Still, despite the findings’ promise, clinicians like Dasgupta and other experts caution against individuals using supplements of any kind to try to induce lucid dreams on their own. “I think we need more research on the safety profile of the substance before people are doing it recreationally,” Baird adds.
Dangers of Lucid Dreaming?
Most incidental lucid dreams happen with little notice, and the dreamer isn’t affected in any way after waking up. “People always ask me … is it dangerous to lucid dream?” Dasgupta says. “There’s nothing dangerous about it.”
Lucid dreams are generally thought to be safe, and some concerns are truly more science-fiction-based than grounded in reality. “People always ask another question — because they watch too many movies — which is if I die in my lucid dream, will I die in real life?” he adds. “I try to keep a straight face and say that, ‘No, that is totally false.'”
Apart from what should be an obvious answer to this “safety” question, and advice not to take supplements to induce lucid dreams — due to the potential for risks and side effects associated with any supplement — there may still be reason to be circumspect about trying to induce lucid dreams. In particular, a study published earlier this year indicates that it might be worth approaching other concerted efforts, like scheduled awakenings in the middle of the night, to induce intense lucid dreaming, with caution as well.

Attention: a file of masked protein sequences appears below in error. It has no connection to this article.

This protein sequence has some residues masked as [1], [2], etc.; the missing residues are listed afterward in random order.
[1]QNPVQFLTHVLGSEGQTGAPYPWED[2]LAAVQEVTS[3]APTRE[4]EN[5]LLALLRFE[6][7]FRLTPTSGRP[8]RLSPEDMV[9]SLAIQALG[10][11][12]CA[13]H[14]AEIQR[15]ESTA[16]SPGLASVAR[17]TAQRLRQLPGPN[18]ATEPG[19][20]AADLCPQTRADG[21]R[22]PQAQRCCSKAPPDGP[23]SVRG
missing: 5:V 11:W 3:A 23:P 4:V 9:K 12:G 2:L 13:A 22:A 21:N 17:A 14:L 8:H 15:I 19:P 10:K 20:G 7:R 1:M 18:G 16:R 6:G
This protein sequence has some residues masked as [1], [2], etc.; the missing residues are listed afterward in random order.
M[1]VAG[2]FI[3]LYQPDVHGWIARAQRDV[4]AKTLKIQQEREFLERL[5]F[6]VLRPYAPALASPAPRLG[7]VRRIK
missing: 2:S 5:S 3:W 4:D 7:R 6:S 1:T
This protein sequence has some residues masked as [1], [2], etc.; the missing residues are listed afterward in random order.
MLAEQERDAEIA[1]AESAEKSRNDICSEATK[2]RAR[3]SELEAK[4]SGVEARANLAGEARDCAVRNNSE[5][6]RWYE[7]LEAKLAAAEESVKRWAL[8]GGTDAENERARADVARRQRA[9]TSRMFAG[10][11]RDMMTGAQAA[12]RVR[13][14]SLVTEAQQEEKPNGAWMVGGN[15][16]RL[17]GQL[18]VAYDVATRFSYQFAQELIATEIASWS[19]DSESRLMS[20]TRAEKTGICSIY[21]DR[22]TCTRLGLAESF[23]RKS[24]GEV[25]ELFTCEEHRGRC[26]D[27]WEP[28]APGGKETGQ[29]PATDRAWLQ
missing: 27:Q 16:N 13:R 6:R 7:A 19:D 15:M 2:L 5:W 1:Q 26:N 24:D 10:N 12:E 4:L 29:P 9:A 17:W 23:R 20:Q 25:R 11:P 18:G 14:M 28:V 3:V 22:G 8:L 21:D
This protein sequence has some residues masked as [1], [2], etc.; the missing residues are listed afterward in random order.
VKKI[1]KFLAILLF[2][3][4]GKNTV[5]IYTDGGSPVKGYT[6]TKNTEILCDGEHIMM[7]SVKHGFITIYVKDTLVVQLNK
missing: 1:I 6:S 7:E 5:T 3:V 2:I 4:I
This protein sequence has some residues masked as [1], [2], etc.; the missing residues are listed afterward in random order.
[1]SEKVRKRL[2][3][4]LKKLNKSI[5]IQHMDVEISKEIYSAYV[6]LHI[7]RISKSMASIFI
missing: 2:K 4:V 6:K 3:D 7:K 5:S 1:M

The research published in Frontiers in Psychology in March found that use of such techniques to deliberately induce lucid dreaming was associated with increased mental health symptoms, such as depression, anxiety and dissociation, as well as sleep problems. Researchers note lucidity could have a positive or negative impact on a person’s well-being. If you deliberately stimulate lucid dreaming, sometimes it can increase dissociation — a kind of a dreamlike state during wakefulness, says Dr. Vijaya Ekambaram, an assistant professor of psychiatry and sleep medicine at the University of Oklahoma College of Medicine, who wasn’t involved in the research. That can leave people feeling disconnected from reality when they’re awake.
It’s important not to assume lucid dreaming will bolster well-being, while also taking into account if a person is already dealing with mental health issues, such as depression or anxiety, Ekambaram says. What’s more, there are other ways to tackle problems people have in their dreams — even if lucidity is shown to be helpful as well.
“Currently, in our practice if somebody has nightmares, who had PTSD, what we usually recommend is the technique called image reversal therapy — that is IRT — that has proven to be effective in individuals with PTSD,” says Ekambaram, a psychiatric sleep medicine specialist at OU Physicians, which is located on the University of Oklahoma Health Sciences Center campus in Oklahoma City. If, for instance, an individual is dreaming about somebody attacking them, they can essentially write a new, less frightening outcome for the nightmare as part of this cognitive-behavioral treatment: “like going from running away from an attacker to confronting the attacker,” she says.